French writer Rousseau, once noted “He who is slowest in making a promise, is most faithful in its performance”. Modern competitive demands may not permit this luxury of extended thought to individual employees. However, systems that enable performance could ameliorate the situation by providing a mechanism that records the employee’s confidence in achieving a certain goal, perhaps on a week-to-week basis. This mechanism opens the door for review and course corrections early in the performance appraisal cycle as compared to an erstwhile system that is used once at the end of an year.
Performance appraisals are viewed with skepticism and sometimes fear. Employees and their supervisors perhaps face a heightened consciousness that their rating is but a ‘version of truth’ and that it has to be conveyed and signed off on, in one instance at the end of the performance year. The world has tried out quarterly and semi-annual appraisals. The fact is that businesses are still not happy with this level of enablement. Performance Journals are a good way to keep a track of progress on goals. The word ‘Journal’ comes from the Latin word ‘diurnal’. Journals were the daily noting of events. They have been praised for their utility of being a true reflection of ones learning, giving one direction on what to do next and sometimes even brings out new goals.
The question is, why not adopt this concept into a performance appraisal system? Will adopting such a practice spur thought and spawn off course corrections?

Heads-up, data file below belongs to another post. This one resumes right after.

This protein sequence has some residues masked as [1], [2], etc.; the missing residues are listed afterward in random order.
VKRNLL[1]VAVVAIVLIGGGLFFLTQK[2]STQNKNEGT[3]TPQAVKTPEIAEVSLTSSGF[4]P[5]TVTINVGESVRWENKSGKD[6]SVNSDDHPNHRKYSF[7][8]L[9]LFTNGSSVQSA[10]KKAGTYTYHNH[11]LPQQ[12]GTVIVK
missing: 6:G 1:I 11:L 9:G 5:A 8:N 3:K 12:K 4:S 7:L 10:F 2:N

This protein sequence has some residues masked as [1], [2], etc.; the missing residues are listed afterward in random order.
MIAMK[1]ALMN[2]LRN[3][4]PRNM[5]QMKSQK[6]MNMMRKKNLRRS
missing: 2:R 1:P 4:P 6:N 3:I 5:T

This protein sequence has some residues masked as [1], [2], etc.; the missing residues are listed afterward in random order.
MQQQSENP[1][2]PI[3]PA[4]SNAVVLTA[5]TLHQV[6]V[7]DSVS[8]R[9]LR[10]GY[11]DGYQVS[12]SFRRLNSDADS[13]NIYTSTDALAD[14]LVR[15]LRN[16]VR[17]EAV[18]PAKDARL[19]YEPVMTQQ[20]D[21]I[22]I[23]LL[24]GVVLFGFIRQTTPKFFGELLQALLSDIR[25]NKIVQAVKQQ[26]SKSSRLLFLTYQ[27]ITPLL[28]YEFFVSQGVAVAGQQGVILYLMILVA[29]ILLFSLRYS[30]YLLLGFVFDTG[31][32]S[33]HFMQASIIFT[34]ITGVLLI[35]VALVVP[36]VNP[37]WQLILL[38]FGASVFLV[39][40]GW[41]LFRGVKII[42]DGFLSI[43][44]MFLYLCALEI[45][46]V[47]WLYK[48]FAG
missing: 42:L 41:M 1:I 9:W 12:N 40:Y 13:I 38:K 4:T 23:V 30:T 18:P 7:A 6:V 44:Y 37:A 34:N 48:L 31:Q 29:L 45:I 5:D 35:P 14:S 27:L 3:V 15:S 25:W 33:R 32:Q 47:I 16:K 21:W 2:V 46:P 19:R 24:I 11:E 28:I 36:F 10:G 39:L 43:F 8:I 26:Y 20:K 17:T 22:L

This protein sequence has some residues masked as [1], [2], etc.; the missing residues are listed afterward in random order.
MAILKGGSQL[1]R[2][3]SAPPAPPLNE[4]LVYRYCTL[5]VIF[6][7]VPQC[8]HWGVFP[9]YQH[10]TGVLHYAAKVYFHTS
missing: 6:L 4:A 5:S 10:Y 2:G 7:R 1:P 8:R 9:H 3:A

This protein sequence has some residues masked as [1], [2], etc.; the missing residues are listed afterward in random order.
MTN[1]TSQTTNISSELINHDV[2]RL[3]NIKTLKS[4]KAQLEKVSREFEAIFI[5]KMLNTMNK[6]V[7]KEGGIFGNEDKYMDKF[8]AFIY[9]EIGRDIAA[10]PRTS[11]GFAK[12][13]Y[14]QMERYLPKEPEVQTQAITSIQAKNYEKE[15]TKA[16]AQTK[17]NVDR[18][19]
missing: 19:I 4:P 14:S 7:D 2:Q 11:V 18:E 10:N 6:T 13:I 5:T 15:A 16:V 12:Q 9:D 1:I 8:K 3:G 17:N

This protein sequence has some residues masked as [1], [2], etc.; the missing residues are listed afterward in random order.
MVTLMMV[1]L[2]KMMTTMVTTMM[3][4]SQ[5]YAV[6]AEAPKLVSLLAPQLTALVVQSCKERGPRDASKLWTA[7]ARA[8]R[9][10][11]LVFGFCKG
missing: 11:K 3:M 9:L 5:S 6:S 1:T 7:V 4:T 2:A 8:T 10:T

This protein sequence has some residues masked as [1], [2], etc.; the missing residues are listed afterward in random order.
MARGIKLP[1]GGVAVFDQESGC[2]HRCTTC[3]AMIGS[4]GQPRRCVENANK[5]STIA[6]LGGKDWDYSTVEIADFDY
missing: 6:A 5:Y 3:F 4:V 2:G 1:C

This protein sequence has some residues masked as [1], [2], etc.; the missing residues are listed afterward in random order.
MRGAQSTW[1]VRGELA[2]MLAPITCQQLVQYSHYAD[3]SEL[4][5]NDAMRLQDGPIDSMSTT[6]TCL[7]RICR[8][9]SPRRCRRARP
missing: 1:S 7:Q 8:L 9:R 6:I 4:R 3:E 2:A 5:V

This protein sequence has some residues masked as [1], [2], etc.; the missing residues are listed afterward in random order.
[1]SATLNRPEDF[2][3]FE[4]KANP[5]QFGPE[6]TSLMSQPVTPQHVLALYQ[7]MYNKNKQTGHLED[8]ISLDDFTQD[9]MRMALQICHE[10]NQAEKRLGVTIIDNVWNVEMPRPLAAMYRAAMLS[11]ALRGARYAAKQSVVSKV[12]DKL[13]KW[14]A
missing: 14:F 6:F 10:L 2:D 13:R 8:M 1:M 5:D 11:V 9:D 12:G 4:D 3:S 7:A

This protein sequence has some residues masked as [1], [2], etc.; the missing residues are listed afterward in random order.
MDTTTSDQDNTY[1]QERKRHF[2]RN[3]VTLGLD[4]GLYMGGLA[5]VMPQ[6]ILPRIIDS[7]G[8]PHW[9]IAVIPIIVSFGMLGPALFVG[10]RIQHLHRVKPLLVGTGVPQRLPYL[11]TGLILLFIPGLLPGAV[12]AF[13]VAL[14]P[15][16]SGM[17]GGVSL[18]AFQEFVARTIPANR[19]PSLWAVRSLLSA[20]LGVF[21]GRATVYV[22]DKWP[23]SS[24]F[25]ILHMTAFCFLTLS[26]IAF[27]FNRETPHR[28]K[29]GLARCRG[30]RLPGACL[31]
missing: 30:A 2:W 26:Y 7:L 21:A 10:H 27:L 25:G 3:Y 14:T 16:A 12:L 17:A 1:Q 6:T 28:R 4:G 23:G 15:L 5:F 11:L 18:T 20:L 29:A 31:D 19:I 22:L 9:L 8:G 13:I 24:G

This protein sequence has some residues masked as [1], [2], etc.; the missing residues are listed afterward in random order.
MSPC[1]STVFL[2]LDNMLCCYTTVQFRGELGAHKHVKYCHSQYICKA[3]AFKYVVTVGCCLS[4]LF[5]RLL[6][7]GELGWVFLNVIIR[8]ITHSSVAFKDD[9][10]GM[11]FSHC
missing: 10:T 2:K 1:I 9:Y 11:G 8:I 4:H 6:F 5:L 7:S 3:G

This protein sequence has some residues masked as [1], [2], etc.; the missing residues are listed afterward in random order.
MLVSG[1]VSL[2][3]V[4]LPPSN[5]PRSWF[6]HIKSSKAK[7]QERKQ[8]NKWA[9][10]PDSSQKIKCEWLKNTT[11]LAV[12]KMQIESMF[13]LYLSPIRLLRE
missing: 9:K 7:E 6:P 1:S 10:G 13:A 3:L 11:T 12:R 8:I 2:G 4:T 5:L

An analogy is offered here for the reader’s appreciation of the importance of journals. Prediction Markets (a web 2.0 technique) was designed (at a simplistic level) to anonymously collect survey data from employees. 'Will a certain business venture succeed?' is the question asked from the employees. Employee responses were found to be a good indicator of the probability success as it was established by its practice.
Its importance is that while the leadership articulates a business plan, employee’s actions articulate it every day. Investors would perhaps find this “plain talk” useful in gauging the viability of the venture. If employees were to somehow record these thoughts in the public domain, then investors could benefit from such a journal. (eg. Glassdoor)
Coming back to the discussion on journals, end of the year, the HR teams are sending out “gentle reminders” to employees and supervisors, coaxing them to complete the annual appraisal process. Now supervisors are thinking how to squeeze employees under the performance normal and employees are crying foul. They are wishing that they had discussed some part of the fit earlier, instead of doing it one time, at the end of the year. A recent article in the Harvard Business Review from a popular consultant reveals that several thousands of hours of effort are spent at the end of year in assessing performance. Why not instead, record employees and supervisors dialog on performance, week on week? Will this not fuel performance, is the thought offered?
By introducing the concept of a performance journal, employees and supervisors are required to indicate their level of confidence in achieving a certain performance target on a weekly basis. Employees may record their thoughts against each goal and events indicate on a point scale, their level of confidence in achieving this goal. Will the gross margin target be met in a certain region? This would depend on the class of customers acquired and speed of billing, say. Those involved will know quite early if they will be scrambling for the numbers at the end of the quarter or sail smoothly toward an over achievement problem!
So why not declare the progress, formally through a weekly journal? The acceptance of the reality begins early spawning of correctional actions and hence productivity.
Journals are not a new invention. Certain performance systems that Ramco has designed, require employees to show growth from the previous years (compare this to achieving a new target). They require employees to articulate environmental support at the beginning of the performance year.
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